The Case for Triller: The TikTok Competitor Approaching Unicorn Status, And Getting Big Breaks

Sam Blake

Sam primarily covers entertainment and media for dot.LA. Previously he was Marjorie Deane Fellow at The Economist, where he wrote for the business and finance sections of the print edition. He has also worked at the XPRIZE Foundation, U.S. Government Accountability Office, KCRW, and MLB Advanced Media (now Disney Streaming Services). He holds an MBA from UCLA Anderson, an MPP from UCLA Luskin and a BA in History from University of Michigan. Email him at samblake@dot.LA and find him on Twitter @hisamblake

The Case for Triller: The TikTok Competitor Approaching Unicorn Status, And Getting Big Breaks

Fresh off of closing a $50 million round that valued the company at $300 million, Triller – headquartered in L.A. and with offices in New York, London and Paris – is now seeking $250 million at a valuation of $1.25 billion, according to executive chairman Bobby Sarnevesht. The short-form, user-generated video sharing app's momentum has picked up lately thanks to increased usage during the pandemic and the troubles of TikTok.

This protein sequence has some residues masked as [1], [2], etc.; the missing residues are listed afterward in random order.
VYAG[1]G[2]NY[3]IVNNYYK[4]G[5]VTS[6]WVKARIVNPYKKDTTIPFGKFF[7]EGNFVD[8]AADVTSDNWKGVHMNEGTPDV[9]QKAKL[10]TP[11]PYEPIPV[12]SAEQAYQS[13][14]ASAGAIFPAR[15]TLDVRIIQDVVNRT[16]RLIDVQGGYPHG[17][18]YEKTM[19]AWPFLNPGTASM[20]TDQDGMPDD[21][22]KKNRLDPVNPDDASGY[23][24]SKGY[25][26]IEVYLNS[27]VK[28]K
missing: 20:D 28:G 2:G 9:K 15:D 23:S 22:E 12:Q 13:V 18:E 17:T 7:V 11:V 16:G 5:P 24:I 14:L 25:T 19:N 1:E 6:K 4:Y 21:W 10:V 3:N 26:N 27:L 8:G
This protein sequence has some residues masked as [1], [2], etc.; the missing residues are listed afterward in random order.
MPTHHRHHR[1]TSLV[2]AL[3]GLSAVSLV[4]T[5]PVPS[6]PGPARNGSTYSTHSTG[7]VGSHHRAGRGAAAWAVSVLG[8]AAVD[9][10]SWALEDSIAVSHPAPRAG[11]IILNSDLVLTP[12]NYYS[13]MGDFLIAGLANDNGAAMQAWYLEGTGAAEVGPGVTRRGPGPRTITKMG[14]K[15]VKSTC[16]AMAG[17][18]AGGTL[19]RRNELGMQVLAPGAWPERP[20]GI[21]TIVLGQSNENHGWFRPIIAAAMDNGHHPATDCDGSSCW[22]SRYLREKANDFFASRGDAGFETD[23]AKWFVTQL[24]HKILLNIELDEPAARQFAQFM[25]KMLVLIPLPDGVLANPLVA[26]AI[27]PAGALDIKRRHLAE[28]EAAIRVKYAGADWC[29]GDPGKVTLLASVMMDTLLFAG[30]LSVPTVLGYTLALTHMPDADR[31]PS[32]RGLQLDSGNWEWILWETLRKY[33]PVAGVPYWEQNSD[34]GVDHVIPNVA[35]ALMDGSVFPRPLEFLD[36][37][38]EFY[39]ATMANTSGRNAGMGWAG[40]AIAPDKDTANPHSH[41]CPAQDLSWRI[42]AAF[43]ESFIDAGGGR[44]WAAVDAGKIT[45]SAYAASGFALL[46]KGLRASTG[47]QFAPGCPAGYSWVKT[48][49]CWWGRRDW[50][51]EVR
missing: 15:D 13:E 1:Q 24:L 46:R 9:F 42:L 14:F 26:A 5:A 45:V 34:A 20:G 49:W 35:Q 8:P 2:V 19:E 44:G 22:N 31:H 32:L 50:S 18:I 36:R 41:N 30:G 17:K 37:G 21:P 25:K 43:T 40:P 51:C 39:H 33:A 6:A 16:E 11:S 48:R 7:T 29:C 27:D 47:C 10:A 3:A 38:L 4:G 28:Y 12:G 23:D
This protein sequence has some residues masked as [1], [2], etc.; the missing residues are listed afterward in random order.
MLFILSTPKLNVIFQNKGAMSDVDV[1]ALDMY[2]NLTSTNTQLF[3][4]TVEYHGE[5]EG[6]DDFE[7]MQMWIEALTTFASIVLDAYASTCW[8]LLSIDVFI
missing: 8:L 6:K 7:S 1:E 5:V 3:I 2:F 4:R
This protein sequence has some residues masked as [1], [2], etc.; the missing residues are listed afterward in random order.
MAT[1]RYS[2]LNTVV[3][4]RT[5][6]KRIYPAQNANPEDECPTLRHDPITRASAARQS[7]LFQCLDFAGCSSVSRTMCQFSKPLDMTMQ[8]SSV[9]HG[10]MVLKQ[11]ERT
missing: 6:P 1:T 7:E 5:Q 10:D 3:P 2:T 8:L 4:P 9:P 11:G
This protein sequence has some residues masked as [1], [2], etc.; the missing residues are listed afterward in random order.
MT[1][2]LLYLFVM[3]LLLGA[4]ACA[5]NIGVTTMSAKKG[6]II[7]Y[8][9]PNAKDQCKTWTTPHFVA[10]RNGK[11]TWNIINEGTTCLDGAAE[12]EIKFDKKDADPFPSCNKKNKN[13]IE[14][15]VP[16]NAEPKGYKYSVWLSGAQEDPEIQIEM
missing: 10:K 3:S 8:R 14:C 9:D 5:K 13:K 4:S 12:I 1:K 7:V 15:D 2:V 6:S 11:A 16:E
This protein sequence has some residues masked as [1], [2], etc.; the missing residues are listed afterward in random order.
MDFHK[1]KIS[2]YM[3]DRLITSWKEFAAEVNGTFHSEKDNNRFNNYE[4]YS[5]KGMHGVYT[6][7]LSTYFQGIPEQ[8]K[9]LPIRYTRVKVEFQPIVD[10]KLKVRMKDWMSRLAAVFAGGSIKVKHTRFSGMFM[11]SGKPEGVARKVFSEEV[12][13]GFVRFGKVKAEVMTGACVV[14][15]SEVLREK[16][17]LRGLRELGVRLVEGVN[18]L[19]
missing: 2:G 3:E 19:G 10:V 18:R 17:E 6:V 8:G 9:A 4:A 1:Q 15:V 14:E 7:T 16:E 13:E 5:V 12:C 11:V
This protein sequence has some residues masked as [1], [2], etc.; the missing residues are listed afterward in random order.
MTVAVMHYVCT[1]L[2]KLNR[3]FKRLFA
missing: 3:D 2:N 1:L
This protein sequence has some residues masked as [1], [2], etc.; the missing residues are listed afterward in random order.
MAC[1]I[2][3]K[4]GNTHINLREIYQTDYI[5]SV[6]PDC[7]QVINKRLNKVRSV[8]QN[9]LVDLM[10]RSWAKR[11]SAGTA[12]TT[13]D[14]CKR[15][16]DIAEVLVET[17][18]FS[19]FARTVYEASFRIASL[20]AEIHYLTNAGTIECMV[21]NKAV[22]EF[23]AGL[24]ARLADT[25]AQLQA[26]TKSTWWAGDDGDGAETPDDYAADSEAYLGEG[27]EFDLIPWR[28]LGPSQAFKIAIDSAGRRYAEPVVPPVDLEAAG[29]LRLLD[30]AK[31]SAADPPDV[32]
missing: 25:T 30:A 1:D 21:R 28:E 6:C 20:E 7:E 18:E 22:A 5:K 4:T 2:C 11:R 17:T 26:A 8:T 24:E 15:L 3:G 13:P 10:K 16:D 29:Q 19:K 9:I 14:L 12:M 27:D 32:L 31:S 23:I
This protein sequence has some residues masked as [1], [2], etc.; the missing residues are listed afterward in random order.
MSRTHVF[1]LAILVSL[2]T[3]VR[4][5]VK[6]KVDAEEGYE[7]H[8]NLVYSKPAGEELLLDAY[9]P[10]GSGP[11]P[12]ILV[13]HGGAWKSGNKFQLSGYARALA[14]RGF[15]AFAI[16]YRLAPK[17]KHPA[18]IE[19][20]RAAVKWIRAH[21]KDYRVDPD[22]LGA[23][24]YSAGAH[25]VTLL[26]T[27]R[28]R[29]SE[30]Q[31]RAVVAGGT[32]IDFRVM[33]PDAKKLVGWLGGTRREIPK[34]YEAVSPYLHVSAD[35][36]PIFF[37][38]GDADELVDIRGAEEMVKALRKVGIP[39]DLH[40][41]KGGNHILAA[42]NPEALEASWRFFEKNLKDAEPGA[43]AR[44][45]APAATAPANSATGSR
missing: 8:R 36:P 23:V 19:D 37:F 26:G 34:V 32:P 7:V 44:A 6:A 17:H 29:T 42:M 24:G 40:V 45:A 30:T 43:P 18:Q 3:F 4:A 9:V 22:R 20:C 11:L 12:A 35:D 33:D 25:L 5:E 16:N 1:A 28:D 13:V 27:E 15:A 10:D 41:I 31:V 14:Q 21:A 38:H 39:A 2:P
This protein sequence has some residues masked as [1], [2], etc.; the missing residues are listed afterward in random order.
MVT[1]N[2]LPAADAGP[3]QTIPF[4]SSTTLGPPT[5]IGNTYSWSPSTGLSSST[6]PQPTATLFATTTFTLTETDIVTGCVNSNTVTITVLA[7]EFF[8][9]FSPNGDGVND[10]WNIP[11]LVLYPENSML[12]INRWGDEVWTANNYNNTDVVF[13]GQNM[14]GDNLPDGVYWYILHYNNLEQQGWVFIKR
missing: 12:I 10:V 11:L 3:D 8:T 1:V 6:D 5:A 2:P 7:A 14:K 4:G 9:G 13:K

"The numbers look crazy recently," said Anis Uzzaman, chief executive of Pegasus Tech Ventures, which invested several million dollars in the $50 million round. Those numbers include 120 million total downloads and 60 million monthly active users, Sarnevesht told dot.LA.

Triller's user count is now close to what's (now TikTok) was back when it was acquired by Chinese conglomerate ByteDance in 2017, and as TikTok comes under more regulatory scrutiny, Uzzaman predicts that Triller will become "the American TikTok."

How Could It Get There?

Triller executive chairman Bobby Sarnevesht.

One clue lies in India. When Narendra Modi banned TikTok and 58 other Chinese apps in June amid escalating military tensions between the two countries, Triller's usage "went through the roof," Sarnevesht said. In early July, Triller CEO Mike Lu wrote that his company had become the top iOS app in India "without spending a dime."

"We're seeing (Indian) users say they prefer Triller to TikTok, but just didn't know about it," Sarnevesht said.